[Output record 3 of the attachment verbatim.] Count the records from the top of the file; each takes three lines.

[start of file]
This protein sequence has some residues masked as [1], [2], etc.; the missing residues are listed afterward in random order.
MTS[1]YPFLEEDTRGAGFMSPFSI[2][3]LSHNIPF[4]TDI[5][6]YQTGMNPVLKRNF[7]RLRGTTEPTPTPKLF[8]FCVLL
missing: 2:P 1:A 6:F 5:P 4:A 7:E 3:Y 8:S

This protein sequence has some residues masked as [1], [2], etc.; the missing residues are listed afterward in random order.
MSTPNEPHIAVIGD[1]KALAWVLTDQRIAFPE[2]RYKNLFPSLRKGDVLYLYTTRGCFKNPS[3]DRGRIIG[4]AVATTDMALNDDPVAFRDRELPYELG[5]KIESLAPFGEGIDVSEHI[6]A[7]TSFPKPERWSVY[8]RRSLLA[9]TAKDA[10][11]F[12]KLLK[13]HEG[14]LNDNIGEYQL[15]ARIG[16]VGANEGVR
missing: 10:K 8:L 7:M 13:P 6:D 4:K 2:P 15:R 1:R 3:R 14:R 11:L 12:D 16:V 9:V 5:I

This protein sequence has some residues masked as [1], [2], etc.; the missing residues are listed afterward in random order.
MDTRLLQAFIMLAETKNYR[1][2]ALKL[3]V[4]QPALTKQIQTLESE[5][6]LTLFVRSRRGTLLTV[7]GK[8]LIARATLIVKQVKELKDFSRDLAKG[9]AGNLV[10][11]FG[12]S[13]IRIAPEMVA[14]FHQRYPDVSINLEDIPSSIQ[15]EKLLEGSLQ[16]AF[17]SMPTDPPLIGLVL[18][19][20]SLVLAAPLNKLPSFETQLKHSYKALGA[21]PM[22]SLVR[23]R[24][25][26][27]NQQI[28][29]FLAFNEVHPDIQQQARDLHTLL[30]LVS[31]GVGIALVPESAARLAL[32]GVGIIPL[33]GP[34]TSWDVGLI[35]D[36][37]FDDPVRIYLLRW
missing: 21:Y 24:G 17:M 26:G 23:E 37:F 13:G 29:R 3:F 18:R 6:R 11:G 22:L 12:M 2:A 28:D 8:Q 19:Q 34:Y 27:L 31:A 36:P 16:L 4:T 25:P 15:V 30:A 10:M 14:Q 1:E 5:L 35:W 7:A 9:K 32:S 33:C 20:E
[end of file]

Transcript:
This protein sequence has some residues masked as [1], [2], etc.; the missing residues are listed afterward in random order.
MDTRLLQAFIMLAETKNYR[1][2]ALKL[3]V[4]QPALTKQIQTLESE[5][6]LTLFVRSRRGTLLTV[7]GK[8]LIARATLIVKQVKELKDFSRDLAKG[9]AGNLV[10][11]FG[12]S[13]IRIAPEMVA[14]FHQRYPDVSINLEDIPSSIQ[15]EKLLEGSLQ[16]AF[17]SMPTDPPLIGLVL[18][19][20]SLVLAAPLNKLPSFETQLKHSYKALGA[21]PM[22]SLVR[23]R[24][25][26][27]NQQI[28][29]FLAFNEVHPDIQQQARDLHTLL[30]LVS[31]GVGIALVPESAARLAL[32]GVGIIPL[33]GP[34]TSWDVGLI[35]D[36][37]FDDPVRIYLLRW
missing: 21:Y 24:G 17:M 26:G 23:E 37:F 13:G 29:R 3:F 18:R 6:R 11:G 22:L 12:M 2:A 28:D 8:Q 19:Q 34:Y 27:L 31:A 36:P 16:L 4:T 25:P 15:V 30:A 10:M 14:Q 1:E 5:L 35:W 7:A 9:K 32:S 33:C 20:E